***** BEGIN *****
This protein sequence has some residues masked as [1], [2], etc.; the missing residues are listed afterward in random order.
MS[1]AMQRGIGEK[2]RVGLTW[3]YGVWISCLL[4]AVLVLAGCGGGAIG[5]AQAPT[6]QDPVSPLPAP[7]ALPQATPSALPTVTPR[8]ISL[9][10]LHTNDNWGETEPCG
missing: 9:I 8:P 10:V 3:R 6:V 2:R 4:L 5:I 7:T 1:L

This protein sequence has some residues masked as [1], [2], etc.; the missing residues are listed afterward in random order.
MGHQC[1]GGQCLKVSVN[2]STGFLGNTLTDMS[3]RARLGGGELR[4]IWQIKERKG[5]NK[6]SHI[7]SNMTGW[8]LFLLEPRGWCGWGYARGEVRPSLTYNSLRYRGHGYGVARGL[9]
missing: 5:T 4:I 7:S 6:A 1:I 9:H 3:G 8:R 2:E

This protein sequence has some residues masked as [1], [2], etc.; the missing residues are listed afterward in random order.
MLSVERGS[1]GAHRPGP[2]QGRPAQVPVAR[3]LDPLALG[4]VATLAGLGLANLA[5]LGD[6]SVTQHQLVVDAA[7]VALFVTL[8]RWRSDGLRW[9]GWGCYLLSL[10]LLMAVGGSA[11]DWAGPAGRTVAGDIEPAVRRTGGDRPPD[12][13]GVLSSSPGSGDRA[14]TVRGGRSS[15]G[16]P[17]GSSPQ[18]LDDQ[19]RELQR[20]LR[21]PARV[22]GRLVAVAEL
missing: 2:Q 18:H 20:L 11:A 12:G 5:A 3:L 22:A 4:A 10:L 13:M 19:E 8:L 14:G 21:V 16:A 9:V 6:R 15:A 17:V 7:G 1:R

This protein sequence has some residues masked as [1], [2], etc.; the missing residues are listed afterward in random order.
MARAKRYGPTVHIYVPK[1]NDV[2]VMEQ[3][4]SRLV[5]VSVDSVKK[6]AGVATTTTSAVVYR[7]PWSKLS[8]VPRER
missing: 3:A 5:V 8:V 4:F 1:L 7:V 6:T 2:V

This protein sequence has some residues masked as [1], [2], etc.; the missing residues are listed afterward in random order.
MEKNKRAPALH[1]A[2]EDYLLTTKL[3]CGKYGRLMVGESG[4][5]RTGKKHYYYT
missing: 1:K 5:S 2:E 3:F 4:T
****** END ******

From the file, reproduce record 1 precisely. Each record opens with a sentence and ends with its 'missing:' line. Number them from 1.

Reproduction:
This protein sequence has some residues masked as [1], [2], etc.; the missing residues are listed afterward in random order.
MS[1]AMQRGIGEK[2]RVGLTW[3]YGVWISCLL[4]AVLVLAGCGGGAIG[5]AQAPT[6]QDPVSPLPAP[7]ALPQATPSALPTVTPR[8]ISL[9][10]LHTNDNWGETEPCG
missing: 9:I 8:P 10:V 3:R 6:V 2:R 4:L 5:I 7:T 1:L